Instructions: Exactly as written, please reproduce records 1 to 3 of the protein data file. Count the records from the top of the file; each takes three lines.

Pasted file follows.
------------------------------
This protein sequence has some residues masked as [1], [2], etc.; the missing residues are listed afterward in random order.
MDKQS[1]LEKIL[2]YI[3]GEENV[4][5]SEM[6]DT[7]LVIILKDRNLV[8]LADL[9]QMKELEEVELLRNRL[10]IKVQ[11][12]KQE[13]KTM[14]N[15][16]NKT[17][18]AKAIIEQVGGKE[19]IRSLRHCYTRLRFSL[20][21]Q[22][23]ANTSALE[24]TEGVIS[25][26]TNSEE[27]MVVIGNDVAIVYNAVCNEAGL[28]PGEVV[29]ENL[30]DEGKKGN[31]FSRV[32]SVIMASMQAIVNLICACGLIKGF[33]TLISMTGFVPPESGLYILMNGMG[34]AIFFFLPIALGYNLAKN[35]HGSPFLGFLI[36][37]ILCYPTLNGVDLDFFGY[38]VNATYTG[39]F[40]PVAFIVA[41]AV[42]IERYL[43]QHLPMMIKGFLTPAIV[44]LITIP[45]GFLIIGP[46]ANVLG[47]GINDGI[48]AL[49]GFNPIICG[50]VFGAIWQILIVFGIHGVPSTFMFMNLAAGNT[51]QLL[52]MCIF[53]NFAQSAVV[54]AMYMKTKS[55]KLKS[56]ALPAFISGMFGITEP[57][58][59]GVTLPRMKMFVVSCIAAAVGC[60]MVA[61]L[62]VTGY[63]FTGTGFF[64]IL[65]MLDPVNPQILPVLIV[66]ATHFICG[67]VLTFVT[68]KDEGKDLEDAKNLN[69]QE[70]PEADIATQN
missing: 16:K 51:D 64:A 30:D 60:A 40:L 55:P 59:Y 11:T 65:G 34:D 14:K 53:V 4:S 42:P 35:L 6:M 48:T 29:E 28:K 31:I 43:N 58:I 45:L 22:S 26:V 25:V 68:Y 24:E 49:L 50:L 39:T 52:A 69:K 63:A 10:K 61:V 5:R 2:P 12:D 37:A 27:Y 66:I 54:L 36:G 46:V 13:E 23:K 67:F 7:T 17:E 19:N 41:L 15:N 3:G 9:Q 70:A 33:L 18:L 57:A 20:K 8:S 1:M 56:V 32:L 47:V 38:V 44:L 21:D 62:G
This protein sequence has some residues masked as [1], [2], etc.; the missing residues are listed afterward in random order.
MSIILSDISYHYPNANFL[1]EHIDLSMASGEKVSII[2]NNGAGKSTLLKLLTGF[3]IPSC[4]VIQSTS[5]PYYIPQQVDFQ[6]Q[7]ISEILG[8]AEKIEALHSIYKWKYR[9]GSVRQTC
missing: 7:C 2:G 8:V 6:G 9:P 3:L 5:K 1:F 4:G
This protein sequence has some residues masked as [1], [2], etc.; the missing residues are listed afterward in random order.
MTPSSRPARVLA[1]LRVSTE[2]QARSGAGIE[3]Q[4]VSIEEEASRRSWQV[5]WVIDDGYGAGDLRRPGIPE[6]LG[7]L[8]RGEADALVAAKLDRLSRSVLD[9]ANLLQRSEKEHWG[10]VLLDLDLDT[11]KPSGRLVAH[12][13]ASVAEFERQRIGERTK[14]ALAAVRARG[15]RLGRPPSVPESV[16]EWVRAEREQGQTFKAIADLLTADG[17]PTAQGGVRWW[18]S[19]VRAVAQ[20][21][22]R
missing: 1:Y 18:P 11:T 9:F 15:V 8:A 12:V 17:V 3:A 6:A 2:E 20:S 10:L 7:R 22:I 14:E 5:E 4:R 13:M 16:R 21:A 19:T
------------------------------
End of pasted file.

This protein sequence has some residues masked as [1], [2], etc.; the missing residues are listed afterward in random order.
MDKQS[1]LEKIL[2]YI[3]GEENV[4][5]SEM[6]DT[7]LVIILKDRNLV[8]LADL[9]QMKELEEVELLRNRL[10]IKVQ[11][12]KQE[13]KTM[14]N[15][16]NKT[17][18]AKAIIEQVGGKE[19]IRSLRHCYTRLRFSL[20][21]Q[22][23]ANTSALE[24]TEGVIS[25][26]TNSEE[27]MVVIGNDVAIVYNAVCNEAGL[28]PGEVV[29]ENL[30]DEGKKGN[31]FSRV[32]SVIMASMQAIVNLICACGLIKGF[33]TLISMTGFVPPESGLYILMNGMG[34]AIFFFLPIALGYNLAKN[35]HGSPFLGFLI[36][37]ILCYPTLNGVDLDFFGY[38]VNATYTG[39]F[40]PVAFIVA[41]AV[42]IERYL[43]QHLPMMIKGFLTPAIV[44]LITIP[45]GFLIIGP[46]ANVLG[47]GINDGI[48]AL[49]GFNPIICG[50]VFGAIWQILIVFGIHGVPSTFMFMNLAAGNT[51]QLL[52]MCIF[53]NFAQSAVV[54]AMYMKTKS[55]KLKS[56]ALPAFISGMFGITEP[57][58][59]GVTLPRMKMFVVSCIAAAVGC[60]MVA[61]L[62]VTGY[63]FTGTGFF[64]IL[65]MLDPVNPQILPVLIV[66]ATHFICG[67]VLTFVT[68]KDEGKDLEDAKNLN[69]QE[70]PEADIATQN
missing: 16:K 51:D 64:A 30:D 60:A 40:L 55:P 59:Y 11:T 65:G 34:D 14:K 53:V 4:S 42:P 35:L 6:M 48:T 29:E 28:K 31:I 43:N 58:I 45:L 22:S 26:V 25:V 68:Y 24:E 49:L 50:L 39:T 52:A 69:K 63:A 10:K 61:V 5:R 2:P 12:D 37:A 27:Y 66:I 54:L 36:G 46:V 13:E 23:K 67:F 7:T 17:E 19:N 41:L 15:N 3:G 9:Q 70:A 33:L 18:L 57:A 20:K 8:S 1:M 56:V 32:L 47:V 38:V 44:L 21:D 62:G
This protein sequence has some residues masked as [1], [2], etc.; the missing residues are listed afterward in random order.
MSIILSDISYHYPNANFL[1]EHIDLSMASGEKVSII[2]NNGAGKSTLLKLLTGF[3]IPSC[4]VIQSTS[5]PYYIPQQVDFQ[6]Q[7]ISEILG[8]AEKIEALHSIYKWKYR[9]GSVRQTC
missing: 7:C 2:G 8:V 6:G 9:P 3:L 5:K 1:F 4:G
This protein sequence has some residues masked as [1], [2], etc.; the missing residues are listed afterward in random order.
MTPSSRPARVLA[1]LRVSTE[2]QARSGAGIE[3]Q[4]VSIEEEASRRSWQV[5]WVIDDGYGAGDLRRPGIPE[6]LG[7]L[8]RGEADALVAAKLDRLSRSVLD[9]ANLLQRSEKEHWG[10]VLLDLDLDT[11]KPSGRLVAH[12][13]ASVAEFERQRIGERTK[14]ALAAVRARG[15]RLGRPPSVPESV[16]EWVRAEREQGQTFKAIADLLTADG[17]PTAQGGVRWW[18]S[19]VRAVAQ[20][21][22]R
missing: 1:Y 18:P 11:T 9:F 15:V 8:A 12:V 17:V 3:A 6:A 2:E 20:S 10:L 7:R 22:I 14:E 5:E 4:R 13:M 16:R 21:A 19:T